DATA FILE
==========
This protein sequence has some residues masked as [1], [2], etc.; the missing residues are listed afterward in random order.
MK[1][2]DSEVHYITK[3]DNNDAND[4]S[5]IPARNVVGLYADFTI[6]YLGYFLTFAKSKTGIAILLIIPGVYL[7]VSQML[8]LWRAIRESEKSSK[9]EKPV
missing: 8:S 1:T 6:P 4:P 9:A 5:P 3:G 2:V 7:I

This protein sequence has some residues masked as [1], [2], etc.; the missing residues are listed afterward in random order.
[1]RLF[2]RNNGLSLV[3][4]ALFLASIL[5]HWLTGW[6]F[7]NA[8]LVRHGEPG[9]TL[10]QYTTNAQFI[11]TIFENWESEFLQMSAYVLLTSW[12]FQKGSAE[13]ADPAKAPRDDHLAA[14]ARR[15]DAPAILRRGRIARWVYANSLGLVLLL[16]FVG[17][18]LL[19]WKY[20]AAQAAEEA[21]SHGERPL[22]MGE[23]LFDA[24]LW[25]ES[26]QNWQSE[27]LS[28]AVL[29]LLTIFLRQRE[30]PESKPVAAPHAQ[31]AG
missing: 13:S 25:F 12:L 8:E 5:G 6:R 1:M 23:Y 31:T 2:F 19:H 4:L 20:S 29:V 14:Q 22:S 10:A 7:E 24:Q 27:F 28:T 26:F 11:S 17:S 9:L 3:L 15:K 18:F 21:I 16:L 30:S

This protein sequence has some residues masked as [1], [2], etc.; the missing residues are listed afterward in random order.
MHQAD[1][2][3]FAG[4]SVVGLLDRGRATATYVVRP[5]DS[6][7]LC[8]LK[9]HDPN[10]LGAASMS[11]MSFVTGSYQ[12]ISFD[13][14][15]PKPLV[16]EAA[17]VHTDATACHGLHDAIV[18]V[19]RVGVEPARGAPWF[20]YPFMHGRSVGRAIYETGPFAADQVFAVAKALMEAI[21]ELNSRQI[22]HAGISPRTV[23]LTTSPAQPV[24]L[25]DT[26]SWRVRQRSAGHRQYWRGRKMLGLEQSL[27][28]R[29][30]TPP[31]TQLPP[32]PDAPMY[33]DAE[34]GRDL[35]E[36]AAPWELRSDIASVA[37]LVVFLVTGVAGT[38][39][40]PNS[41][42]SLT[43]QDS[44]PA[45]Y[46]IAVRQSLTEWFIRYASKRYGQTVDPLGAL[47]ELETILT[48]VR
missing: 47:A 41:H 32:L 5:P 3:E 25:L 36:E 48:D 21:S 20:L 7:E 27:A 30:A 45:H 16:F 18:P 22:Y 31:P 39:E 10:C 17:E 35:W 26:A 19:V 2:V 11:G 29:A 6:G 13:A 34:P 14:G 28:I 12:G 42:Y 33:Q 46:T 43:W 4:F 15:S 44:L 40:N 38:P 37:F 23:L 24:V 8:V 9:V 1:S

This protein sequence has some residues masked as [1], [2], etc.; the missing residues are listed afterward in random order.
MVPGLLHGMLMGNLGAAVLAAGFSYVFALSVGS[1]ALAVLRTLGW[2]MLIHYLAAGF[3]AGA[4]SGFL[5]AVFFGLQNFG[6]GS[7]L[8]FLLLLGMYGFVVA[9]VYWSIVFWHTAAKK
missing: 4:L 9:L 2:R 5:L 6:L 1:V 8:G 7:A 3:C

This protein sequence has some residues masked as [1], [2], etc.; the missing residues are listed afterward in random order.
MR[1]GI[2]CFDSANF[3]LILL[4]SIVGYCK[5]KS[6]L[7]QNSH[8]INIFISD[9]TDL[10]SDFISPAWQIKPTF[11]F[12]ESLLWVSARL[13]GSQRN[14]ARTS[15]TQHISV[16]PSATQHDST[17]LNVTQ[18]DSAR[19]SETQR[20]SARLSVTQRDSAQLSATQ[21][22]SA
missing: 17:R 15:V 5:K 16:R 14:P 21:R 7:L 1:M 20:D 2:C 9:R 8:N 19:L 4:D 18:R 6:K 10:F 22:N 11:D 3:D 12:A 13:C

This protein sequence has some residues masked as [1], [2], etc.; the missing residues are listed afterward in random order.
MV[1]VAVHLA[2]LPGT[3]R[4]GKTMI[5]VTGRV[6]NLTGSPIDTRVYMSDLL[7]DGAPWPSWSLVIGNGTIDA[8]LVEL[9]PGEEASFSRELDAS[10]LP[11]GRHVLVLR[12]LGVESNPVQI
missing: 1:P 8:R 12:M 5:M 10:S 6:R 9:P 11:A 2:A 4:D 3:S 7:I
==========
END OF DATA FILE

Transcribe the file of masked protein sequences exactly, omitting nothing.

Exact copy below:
This protein sequence has some residues masked as [1], [2], etc.; the missing residues are listed afterward in random order.
MK[1][2]DSEVHYITK[3]DNNDAND[4]S[5]IPARNVVGLYADFTI[6]YLGYFLTFAKSKTGIAILLIIPGVYL[7]VSQML[8]LWRAIRESEKSSK[9]EKPV
missing: 8:S 1:T 6:P 4:P 9:A 5:P 3:G 2:V 7:I

This protein sequence has some residues masked as [1], [2], etc.; the missing residues are listed afterward in random order.
[1]RLF[2]RNNGLSLV[3][4]ALFLASIL[5]HWLTGW[6]F[7]NA[8]LVRHGEPG[9]TL[10]QYTTNAQFI[11]TIFENWESEFLQMSAYVLLTSW[12]FQKGSAE[13]ADPAKAPRDDHLAA[14]ARR[15]DAPAILRRGRIARWVYANSLGLVLLL[16]FVG[17][18]LL[19]WKY[20]AAQAAEEA[21]SHGERPL[22]MGE[23]LFDA[24]LW[25]ES[26]QNWQSE[27]LS[28]AVL[29]LLTIFLRQRE[30]PESKPVAAPHAQ[31]AG
missing: 13:S 25:F 12:L 8:E 5:G 6:R 1:M 23:Y 31:T 2:F 19:H 4:L 20:S 29:V 14:Q 22:S 10:A 7:E 24:Q 27:F 28:T 26:F 11:S 17:S 9:L 3:L 15:K 18:F 21:I 16:L 30:S

This protein sequence has some residues masked as [1], [2], etc.; the missing residues are listed afterward in random order.
MHQAD[1][2][3]FAG[4]SVVGLLDRGRATATYVVRP[5]DS[6][7]LC[8]LK[9]HDPN[10]LGAASMS[11]MSFVTGSYQ[12]ISFD[13][14][15]PKPLV[16]EAA[17]VHTDATACHGLHDAIV[18]V[19]RVGVEPARGAPWF[20]YPFMHGRSVGRAIYETGPFAADQVFAVAKALMEAI[21]ELNSRQI[22]HAGISPRTV[23]LTTSPAQPV[24]L[25]DT[26]SWRVRQRSAGHRQYWRGRKMLGLEQSL[27][28]R[29][30]TPP[31]TQLPP[32]PDAPMY[33]DAE[34]GRDL[35]E[36]AAPWELRSDIASVA[37]LVVFLVTGVAGT[38][39][40]PNS[41][42]SLT[43]QDS[44]PA[45]Y[46]IAVRQSLTEWFIRYASKRYGQTVDPLGAL[47]ELETILT[48]VR
missing: 47:A 41:H 32:L 5:P 3:E 25:L 36:E 48:D 21:S 20:L 7:E 27:A 30:A 45:H 16:F 18:P 22:Y 31:P 39:E 10:C 17:E 35:W 26:A 19:V 2:V 11:G 29:A 6:G 13:A 34:P 14:G 28:I 12:G 42:Y 33:Q 46:T 43:W 4:F 15:S 44:L 40:N 38:P 37:F 23:L 24:V 8:V 9:V 1:S

This protein sequence has some residues masked as [1], [2], etc.; the missing residues are listed afterward in random order.
MVPGLLHGMLMGNLGAAVLAAGFSYVFALSVGS[1]ALAVLRTLGW[2]MLIHYLAAGF[3]AGA[4]SGFL[5]AVFFGLQNFG[6]GS[7]L[8]FLLLLGMYGFVVA[9]VYWSIVFWHTAAKK
missing: 4:L 9:L 2:R 5:L 6:L 1:V 8:G 7:A 3:C

This protein sequence has some residues masked as [1], [2], etc.; the missing residues are listed afterward in random order.
MR[1]GI[2]CFDSANF[3]LILL[4]SIVGYCK[5]KS[6]L[7]QNSH[8]INIFISD[9]TDL[10]SDFISPAWQIKPTF[11]F[12]ESLLWVSARL[13]GSQRN[14]ARTS[15]TQHISV[16]PSATQHDST[17]LNVTQ[18]DSAR[19]SETQR[20]SARLSVTQRDSAQLSATQ[21][22]SA
missing: 17:R 15:V 5:K 16:R 14:P 21:R 7:L 1:M 20:D 2:C 9:R 8:N 19:L 4:D 18:R 6:K 10:F 22:N 11:D 3:D 12:A 13:C

This protein sequence has some residues masked as [1], [2], etc.; the missing residues are listed afterward in random order.
MV[1]VAVHLA[2]LPGT[3]R[4]GKTMI[5]VTGRV[6]NLTGSPIDTRVYMSDLL[7]DGAPWPSWSLVIGNGTIDA[8]LVEL[9]PGEEASFSRELDAS[10]LP[11]GRHVLVLR[12]LGVESNPVQI
missing: 1:P 8:R 12:M 5:M 10:S 6:R 9:P 11:A 2:A 4:D 3:S 7:I